Robert Harper, 47, says he hit rock bottom about a year ago. He was a talented bass guitarist who had been addicted to alcohol and cocaine for more than two decades. Last Sunday, Harper graduated from a year-long drug and alcohol program at the Midnight Mission in L.A.'s Skid Row.
Harper said his long road to getting clean began when he lost his job, his home and $1,600 he won on a TV game show. He said it wasn’t long before he found himself living on the streets of Skid Row in Los Angeles.
“I’ve been to a couple recovery treatment centers before — didn’t finish ‘em,” he said. “I never said I had a problem. I just said, ‘Let me go in here and dry out and go back to work and everything’s going to be OK and forget about what I did and move on.’ That wasn’t the case.”
Harper said he’s transitioning into a better life. On Dec. 4, he graduated with 96 others from the Los Angeles Midnight Mission’s year-long Drug and Alcohol Recovery program. Harper said he can still remember his first day of treatment.
“I was laying in the bed balled up in the fetal position, crying,” he said. “Just the shame and the anguish and the depressed feelings of the disappointment of all the dreams and goals I had in life.”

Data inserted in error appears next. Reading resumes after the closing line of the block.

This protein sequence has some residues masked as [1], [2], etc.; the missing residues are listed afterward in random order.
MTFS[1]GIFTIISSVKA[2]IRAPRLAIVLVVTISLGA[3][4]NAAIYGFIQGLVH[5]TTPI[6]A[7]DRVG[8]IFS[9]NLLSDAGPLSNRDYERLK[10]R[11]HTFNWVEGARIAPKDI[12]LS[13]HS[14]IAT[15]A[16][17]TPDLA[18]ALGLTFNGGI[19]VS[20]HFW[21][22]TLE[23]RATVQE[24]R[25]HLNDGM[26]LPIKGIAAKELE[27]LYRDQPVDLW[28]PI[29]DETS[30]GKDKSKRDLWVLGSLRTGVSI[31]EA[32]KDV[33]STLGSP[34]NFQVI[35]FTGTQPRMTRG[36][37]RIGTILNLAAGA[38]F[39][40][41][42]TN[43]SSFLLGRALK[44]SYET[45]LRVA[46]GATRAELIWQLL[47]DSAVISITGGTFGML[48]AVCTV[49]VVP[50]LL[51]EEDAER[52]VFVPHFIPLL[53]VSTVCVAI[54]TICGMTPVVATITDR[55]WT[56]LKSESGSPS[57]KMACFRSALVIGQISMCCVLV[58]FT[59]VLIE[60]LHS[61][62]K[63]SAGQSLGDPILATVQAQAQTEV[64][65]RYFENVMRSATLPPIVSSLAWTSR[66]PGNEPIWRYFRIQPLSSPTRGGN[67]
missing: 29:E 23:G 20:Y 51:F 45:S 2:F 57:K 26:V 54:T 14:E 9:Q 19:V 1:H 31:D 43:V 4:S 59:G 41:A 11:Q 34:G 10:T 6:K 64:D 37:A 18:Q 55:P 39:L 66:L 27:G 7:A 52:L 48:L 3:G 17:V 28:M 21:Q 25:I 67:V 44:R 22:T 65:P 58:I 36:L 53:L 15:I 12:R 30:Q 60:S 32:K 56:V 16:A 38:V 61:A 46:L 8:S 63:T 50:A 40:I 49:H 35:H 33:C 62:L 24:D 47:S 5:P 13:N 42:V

The Midnight Mission assigned Harper a sponsor who introduced him to the Alcoholics Anonymous program. Harper said it took about three months of counseling sessions before he started to feel hopeful for his future.
“I started lifting my head and walking a little different and feeling a little better about myself,” he said. “It’s not over. I just thank God for bringing me this far. I stay humble and grateful today.”
Harper said he will continue to live at the Midnight Mission for a few months to save money while he looks for a place to live. He is taking college classes at night to become a drug and alcohol counselor. In his spare time, Harper said he plans to play some funk and jazz gigs with his electric bass guitar.
To listen to Steve Julian’s interview with Robert Harper and hear a clip of Harper's music, click here.